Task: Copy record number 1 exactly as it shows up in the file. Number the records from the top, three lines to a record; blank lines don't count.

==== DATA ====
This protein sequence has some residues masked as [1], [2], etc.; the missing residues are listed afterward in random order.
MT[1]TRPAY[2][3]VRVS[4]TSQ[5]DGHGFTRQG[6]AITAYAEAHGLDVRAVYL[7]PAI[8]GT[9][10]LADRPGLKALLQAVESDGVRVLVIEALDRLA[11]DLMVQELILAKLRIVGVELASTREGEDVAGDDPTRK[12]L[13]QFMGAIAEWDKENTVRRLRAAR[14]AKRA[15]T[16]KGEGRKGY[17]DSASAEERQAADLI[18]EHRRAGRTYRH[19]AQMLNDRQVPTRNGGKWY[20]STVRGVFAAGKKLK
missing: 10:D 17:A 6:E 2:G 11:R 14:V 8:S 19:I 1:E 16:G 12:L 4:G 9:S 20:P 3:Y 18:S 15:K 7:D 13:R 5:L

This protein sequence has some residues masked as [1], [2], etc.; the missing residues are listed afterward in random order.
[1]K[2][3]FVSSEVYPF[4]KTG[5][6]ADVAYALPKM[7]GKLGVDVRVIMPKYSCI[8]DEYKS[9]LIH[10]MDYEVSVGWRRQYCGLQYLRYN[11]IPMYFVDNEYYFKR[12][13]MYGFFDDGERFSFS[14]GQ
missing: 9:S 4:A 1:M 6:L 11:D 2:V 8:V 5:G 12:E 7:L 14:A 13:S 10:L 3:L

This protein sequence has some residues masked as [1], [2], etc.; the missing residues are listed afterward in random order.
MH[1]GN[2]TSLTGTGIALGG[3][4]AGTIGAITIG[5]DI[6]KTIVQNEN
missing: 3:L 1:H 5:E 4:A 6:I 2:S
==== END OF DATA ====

This protein sequence has some residues masked as [1], [2], etc.; the missing residues are listed afterward in random order.
MT[1]TRPAY[2][3]VRVS[4]TSQ[5]DGHGFTRQG[6]AITAYAEAHGLDVRAVYL[7]PAI[8]GT[9][10]LADRPGLKALLQAVESDGVRVLVIEALDRLA[11]DLMVQELILAKLRIVGVELASTREGEDVAGDDPTRK[12]L[13]QFMGAIAEWDKENTVRRLRAAR[14]AKRA[15]T[16]KGEGRKGY[17]DSASAEERQAADLI[18]EHRRAGRTYRH[19]AQMLNDRQVPTRNGGKWY[20]STVRGVFAAGKKLK
missing: 10:D 17:A 6:E 2:G 11:R 14:V 8:S 19:I 1:E 16:G 12:L 4:G 9:S 20:P 3:Y 18:S 15:K 7:D 13:R 5:L